I have also established contact with the young adult services administrator at the local Delaware County District Library. She too is on the Library Advisory Council and has co-written a grant to the Oprah/American Library Association Great Reads Program. This program provides books to youth for book discussion programs. Two authors of the books that we have read agreed, free of charge, to do a phone conference with our book discussion youth. An additional source of funding has come from the Delaware County District Library’s Powell, Ohio Branch Friends of the Library Group. They collectively decided to donate funds for the purchase of books for book discussion groups that are in addition to the books provided in the Oprah program. Instead of buying Christmas gifts for each other, the Friends Group decided to use the money to buy books for our kids; several of who have never received a book as a gift before.
We have established a partnership with The Ohio Sate University Wexner Center for the Arts and their Education Outreach Administrator. This would enable a professional artist to come to our institution and work with our youth in conjunction with their Mark Bradford exhibition, which will take place this May. The Outreach Specialist has worked with us in the past in two previous outreaches that have been incorporated into our curriculum. The two previous outreaches concerned media literacy and working with an Andy Warhol exhibition. These have been unique opportunities for community participation working hand in hand with classroom teachers and librarians. This outreach has been funded through the generous gifts of those who support The Wexner center and its educational outreach.
I have established a link with the preschool-12th grade outreach librarian from The Ohio State University who is also on the Library Advisory Council. They have helped proofread grants and documents as well as introducted a connection between our secondary students and college. We are exploring ways that the local university can help provide a meaningful transition to college life. We have also established a connection between the local university’s Storytelling Festival and our school which will enable the youth to experience a nationally known storyteller first hand. The storyteller will also work with our teachers to help the students further develop written and oral expressive skills.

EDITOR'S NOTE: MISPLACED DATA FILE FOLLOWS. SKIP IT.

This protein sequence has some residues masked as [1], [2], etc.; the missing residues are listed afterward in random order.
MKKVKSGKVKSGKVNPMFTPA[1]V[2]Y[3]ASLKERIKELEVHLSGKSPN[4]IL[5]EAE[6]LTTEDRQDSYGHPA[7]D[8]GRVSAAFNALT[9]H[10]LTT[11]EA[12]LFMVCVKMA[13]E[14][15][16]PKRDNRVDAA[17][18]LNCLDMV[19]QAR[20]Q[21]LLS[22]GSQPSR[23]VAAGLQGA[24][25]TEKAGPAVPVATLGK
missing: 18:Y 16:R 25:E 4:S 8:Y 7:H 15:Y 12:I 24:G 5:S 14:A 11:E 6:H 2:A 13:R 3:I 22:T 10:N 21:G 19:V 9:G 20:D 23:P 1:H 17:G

For the second year in a row, The Ohioana Library has agreed to provide for an author to visit our institution in conjunction with their Ohioana Author Festival. Their Annual Author Festival, which also features works by Ohio authors, grows exponentially every year, and as part of the festival, they select institutions for author outreaches the day before the festival. Last year, our youth heard Erin Lynn, due to the generosity of The Ohioana Library, and we are excited about the author which will be coming this year. It is also very fortunate that the executive director of The Ohioana Library worked previously with the Ohio Department of Youth Services so she understands the particular needs of our youth.
Finding funding for programming can be challenging. But it can be overcome with persistence, networking, and being in the right place at the right time. One should not get too frustrated at the lack of funds and obstacles that preclude the existence of programming. If one is persistent and creative, one can find a way around the obstacles in order to get things done.